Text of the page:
Japan Foreign Minister Toshimitsu Motegi speaks during the Quad ministerial meeting in Tokyo, Oct. 6, 2020.(Kiyoshi Ota/Pool Photo via AP)

Realizing the Core Issues that Bind the Quad

Their final project was to submit a report on what they learned during the week, especially at their “summit” meeting. 

Among the comments were that they learned how all-encompassing security is, how interdependent we truly are, and the challenges of the personalities involved in international politics. Moreover, they realized the importance of a philosophical outlook. 

It is not just about national interests, in other words, but how those interests become defined. The Model Quad gave them a glimpse of that, at least.

Of course, their work as students of diplomacy does not end here. But the Model Quad gave them a good beginning.

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Author: Dr. Robert D. Eldridge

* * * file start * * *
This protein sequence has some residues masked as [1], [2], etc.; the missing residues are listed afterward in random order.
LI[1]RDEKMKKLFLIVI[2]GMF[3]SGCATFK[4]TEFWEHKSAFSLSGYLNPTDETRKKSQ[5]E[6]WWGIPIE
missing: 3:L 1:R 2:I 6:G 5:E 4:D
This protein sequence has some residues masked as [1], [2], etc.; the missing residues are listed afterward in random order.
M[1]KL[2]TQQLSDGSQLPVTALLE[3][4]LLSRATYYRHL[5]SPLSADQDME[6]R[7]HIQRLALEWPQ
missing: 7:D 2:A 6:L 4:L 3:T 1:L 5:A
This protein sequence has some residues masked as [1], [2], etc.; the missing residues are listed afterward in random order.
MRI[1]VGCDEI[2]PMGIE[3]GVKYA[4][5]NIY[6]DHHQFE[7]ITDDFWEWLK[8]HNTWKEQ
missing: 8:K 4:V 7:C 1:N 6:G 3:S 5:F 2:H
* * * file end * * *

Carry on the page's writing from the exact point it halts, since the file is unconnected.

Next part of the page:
Eldridge is the director for North Asia of the Global Risk Mitigation Foundation in Hawaii. He recently co-founded Diplomatic Support Services, a consultancy advising foreign embassies in Japan on domestic politics in Japan, public affairs, and international education. 

Dr. Robert D. Eldridge, is the Director, Northeast Asia, for the Global Risk Mitigation Foundation. He is also a senior fellow at the Japan Strategic Studies Forum in Tokyo, is the former political advisor for the United States Marine Corps in Japan and the author of dozens of books on U.S.-Japan relations, including, "The Japanese Ground Self-Defense Force: Search for Legitimacy" (Palgrave, 2017, co-edited with Paul Midford)